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Ford Profit Plunges As SUV Sales Drop

Firm May Sell Hertz Rental Business, Will Launch More Efficient Models

By Greg Schneider
Washington Post Staff Writer
Thursday, April 21, 2005; Page E02

Ford Motor Co. yesterday posted net income of $1.21 billion (60 cents per share) for the first quarter, down sharply from the corresponding period a year earlier but better than Wall Street expected.

The company said profit suffered because high gasoline prices have caused consumers to abandon big sport-utility vehicles -- which carry the heftiest profit margins -- more quickly than anticipated. High health care costs and unfavorable currency exchange rates also hurt income, the company said.

An Arizona Ford dealer advertises a "huge" inventory. Slow sales were a company-wide problem in the quarter. (Tom Story -- Bloomberg News)

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In the quest to trim costs and focus on the core business of building automobiles, Ford executives said yesterday that they are considering seeking a sale of rental car subsidiary Hertz Corp.

Ford's results were considerably better than the $1.1 billion loss that General Motors Corp. reported the day before. Ford's profits were down 38 percent from $1.95 billion (94 cents) during the first three months of 2004. Revenue was up 1 percent, at $45.14 billion.

Ford's credit arm continued to power the company's profits, with $710 million in net income -- up from $688 million in the corresponding quarter a year earlier. Every segment of the company's automotive business made money except for Premier Automotive Group, a collection of the prestige brands Jaguar, Land Rover, Volvo and Aston-Martin, which posted a pretax loss of $55 million, down from a pretax profit of $33 million a year earlier.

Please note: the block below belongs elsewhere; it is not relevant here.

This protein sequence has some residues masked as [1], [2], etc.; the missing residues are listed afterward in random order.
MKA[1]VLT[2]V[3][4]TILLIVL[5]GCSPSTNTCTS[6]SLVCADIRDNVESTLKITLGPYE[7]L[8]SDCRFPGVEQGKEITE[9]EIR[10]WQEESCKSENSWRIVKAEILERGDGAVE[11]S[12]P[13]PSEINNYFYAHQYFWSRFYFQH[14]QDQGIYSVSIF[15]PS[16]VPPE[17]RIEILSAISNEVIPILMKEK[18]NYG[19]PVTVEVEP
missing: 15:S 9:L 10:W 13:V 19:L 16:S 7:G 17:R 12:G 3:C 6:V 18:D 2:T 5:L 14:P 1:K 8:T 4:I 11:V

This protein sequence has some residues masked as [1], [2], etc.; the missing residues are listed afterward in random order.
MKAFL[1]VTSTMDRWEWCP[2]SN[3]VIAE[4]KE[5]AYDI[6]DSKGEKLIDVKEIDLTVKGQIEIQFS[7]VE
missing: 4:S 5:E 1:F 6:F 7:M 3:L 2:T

While Ford's North American auto business was profitable, its pretax profit, excluding special items, of $663 million was a steep drop from nearly $2 billion posted in last year's first quarter, thanks partly to the market's shift toward cars and smaller "crossover" SUVs.

That shift caused Ford's share of the U.S. market to fall to 17.8 percent, down nearly a percentage point from a year earlier. "We're disappointed in our first-quarter U.S. market share," Ford Chief Financial Officer Donat R. Leclair said in a conference call with reporters and financial analysts.

Chairman and chief executive William Clay Ford Jr. said during the same call that new products coming out later this year -- such as the Ford Fusion sedan and Mercury Mariner Hybrid SUV -- are aimed squarely at the market's new appreciation for more fuel-efficient vehicles.

Nonetheless, Ford said yesterday that he expects the company to do no better than break even and possibly post a loss during the second quarter of the year. "We're very proud of our progress," he said, "but also extremely aware of the challenges we face."

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